On Khalid’s third visit, yet another staff person said three more documents were required. Khalid showed her the signed list, but she refused to acknowledge it. “Who you get is a matter of luck,” Khalid explained, referring to the ministry employees. “The Jews are more cooperative and honest; the Arabs make things more complicated. The Arabs work harder to prove their loyalty. The Jew doesn’t have to work to prove loyalty.”

“Every single Palestinian is dealt with in a different way. There are no laws or policies to deal with them.”

Khalid, husband of Suzanna

Enter the Israeli Lawyer

Khalid and Suzanna were given an appointment date 18 months out to apply for residency. They decided to hire an Israeli lawyer who had decades of experience working in the Ministry of Interior and many connections and relationships in the ministry and the government. According to Khalid, the lawyer told him, “Every single Palestinian is dealt with in a different way. There are no laws or policies to deal with them.”

Khalid’s experiences with the ministry confirmed this statement. Khalid and Suzanna are basically paying thousands of dollars for this lawyer’s connections and relationships, along with his assurance that Suzanna would receive permanent residency within five years. While Khalid doesn’t completely trust lawyers, who have a reputation of exploiting Palestinians when it comes to permanent-residency issues, he said his lawyer has been straightforward and has provided updates along the way. Because of their lawyer, Suzanna was eventually able to get an appointment to apply for residency within a few months, rather than 18.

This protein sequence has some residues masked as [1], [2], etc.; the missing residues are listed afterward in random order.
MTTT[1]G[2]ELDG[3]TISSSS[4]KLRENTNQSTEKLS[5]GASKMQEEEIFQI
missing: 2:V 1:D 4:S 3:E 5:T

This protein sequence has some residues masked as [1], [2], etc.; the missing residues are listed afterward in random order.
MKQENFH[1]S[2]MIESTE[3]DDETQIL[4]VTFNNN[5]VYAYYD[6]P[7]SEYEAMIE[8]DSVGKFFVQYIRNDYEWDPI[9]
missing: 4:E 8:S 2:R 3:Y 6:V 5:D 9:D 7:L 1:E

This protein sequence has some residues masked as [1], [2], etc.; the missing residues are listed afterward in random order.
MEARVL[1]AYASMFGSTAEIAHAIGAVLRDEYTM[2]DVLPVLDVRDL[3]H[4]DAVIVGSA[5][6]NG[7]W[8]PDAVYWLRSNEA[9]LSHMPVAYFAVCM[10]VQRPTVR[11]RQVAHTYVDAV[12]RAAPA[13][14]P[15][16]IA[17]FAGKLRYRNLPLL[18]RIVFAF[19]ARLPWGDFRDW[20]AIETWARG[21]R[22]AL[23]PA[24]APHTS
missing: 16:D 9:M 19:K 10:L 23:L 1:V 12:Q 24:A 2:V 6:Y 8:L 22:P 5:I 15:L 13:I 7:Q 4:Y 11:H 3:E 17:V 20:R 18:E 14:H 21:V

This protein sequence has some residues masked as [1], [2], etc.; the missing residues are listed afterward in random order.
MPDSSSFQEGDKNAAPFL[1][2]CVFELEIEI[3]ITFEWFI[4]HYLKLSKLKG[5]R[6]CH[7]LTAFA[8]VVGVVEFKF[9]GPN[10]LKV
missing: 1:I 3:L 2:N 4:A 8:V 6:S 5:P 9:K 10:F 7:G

The first time Suzanna had to renew her tourist visa, the couple decided to take a quick side trip to Jordan. On the way back into the country, they were stuck on the border for six hours, because the border control worker would not give Suzanna a visa. It took numerous phone calls and their lawyer’s intervention for Suzanna to get a visa, and the border control worker told her it would be the last time she would get a tourist visa. With their lawyer’s help, she was able to obtain a multiple-entry visa with a work permit, which she has been able to renew ever since. This visa is not available to everyone. It has allowed Suzanna to leave the country on occasion and visit her family.

The couple has spent hundreds of euros and thousands of Israeli shekels on the various documents they have had to provide.

Suzanna and Khalid were able to submit an application in the summer of 2018 through their lawyer. They had to provide numerous certified and apostilled3 documents, along with pictures of the wedding and contact information for Suzanna’s immediate family members. Suzanna also had to supply the names and contact information of any friends from the Arab world. The couple has spent hundreds of euros and thousands of Israeli shekels on the various documents they have had to provide, including birth certificates, a marriage contract, a document confirming Suzanna’s unmarried status before her marriage to Khalid, and a document clearing Suzanna of any criminal history. Many of those documents had to be translated into English or Hebrew.